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May I ask what are y’all’s methods for your scheduled time to work/complete on each project or personal organization of each project? I’m always curious how other creative folks do the logistics of making their craft work in a business fashion.

I know some of what has worked for myself in the past, but it certainly isn’t the best method or I would be way more structured. I often go by my mood and that’s no real plan for success of completion.

Anyone who has methods they use Please do respond. I’m always looking to build a better mouse trap, and I know these kinds of tips can be so helpful to all our community.

Thank you in advance

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Ditto! I am intrigued, as well!

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Thank you. I took most of the fiction down because it was terrible.

There is this sci-fi short on there, could do with another pass of editing:

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Got it up in my tabs to read. :cowboy_hat_face:

Robin please, Never worry about this in our group.

We value the message of your writing above all else and that you ARE writing.

A pox upon the typos, grammar, and punctuation! (Or what not, no worries really)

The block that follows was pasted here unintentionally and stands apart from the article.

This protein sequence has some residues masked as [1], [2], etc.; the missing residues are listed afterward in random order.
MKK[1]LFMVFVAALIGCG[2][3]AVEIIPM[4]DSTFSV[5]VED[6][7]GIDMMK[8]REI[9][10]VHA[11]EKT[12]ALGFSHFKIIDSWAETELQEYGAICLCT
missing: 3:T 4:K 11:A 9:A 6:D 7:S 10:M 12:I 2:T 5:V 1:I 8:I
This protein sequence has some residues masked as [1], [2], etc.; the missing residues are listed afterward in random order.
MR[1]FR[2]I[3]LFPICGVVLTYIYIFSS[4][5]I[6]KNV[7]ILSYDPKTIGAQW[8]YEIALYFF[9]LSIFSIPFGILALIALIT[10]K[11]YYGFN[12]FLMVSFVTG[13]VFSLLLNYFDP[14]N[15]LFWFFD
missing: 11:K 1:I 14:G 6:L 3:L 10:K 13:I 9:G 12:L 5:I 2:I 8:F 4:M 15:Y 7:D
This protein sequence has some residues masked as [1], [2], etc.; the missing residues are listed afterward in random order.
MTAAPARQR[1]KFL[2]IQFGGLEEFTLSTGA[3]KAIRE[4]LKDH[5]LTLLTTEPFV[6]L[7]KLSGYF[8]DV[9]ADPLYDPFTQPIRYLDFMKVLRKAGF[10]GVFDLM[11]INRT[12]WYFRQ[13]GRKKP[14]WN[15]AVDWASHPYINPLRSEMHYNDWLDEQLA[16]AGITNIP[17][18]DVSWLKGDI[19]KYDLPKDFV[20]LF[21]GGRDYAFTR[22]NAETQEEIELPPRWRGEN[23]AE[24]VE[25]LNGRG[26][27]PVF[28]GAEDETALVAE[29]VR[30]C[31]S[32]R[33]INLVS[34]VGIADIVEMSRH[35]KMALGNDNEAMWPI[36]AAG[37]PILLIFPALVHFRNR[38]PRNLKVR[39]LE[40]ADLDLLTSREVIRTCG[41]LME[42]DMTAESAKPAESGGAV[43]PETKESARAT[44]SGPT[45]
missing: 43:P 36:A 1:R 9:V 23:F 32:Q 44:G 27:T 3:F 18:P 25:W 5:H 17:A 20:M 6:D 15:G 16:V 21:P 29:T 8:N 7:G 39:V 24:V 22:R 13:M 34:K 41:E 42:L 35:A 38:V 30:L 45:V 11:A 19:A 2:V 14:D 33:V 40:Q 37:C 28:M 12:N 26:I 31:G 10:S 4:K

Trust me on this one (Hemingway sure did) leave it in the hands to your editor to call you out.

We just love your gift of telling an intriguing tale, and that you’re willing to share in the developing process with us.

The Fifth Horseman

“Can I just take a few details,” Jane asked as the unremarkably short, unremarkably thin and unremarkably… average man sat in the visitors’ chair in front of her desk.
Hair; brown. Jacket; brown. Corduroys; brown. Shoes; brown. Jane detected a pattern.
“So, Mister…?”
“Qetar. Q, E, T, A, R.”
Voice; beige. Not even brown. Exceedingly polite, if hesitant. Socially awkward. More than a little unsure of himself.
“Unusual. Is that European?”
Jane began typing his details into the system.
“Aramaic. I can use another name if you’d like?”
“Qetar is your given name? On your birth certificate?”
“Don’t have one. Call me Dave.”
“Dave. Short for David?”
“Or Daud, Dawood, Dawud, Davit, Davud, Dabid, Dauid, Davud, Daveth, Dovid-”
Jane stopped him before he reeled off every variant in every language.
“Yes, okay, Dave is fine. Are you a linguist?” she inquired, looking for something to latch onto, career-wise.
“No. Not really. Just travelled a lot. When I was younger.”
Dave appeared to be in his thirties. The weariness in his gray eyes told a different story.
“And what sort of work are you looking for? Dave?”
“Anything really. Something to pay the rent.”
Jane tried her best to engage, the way she had been taught on her ‘Serves You Right’ customer-liaiason course.
“Keeping body and soul together, eh?”
“You believe in the soul, then?”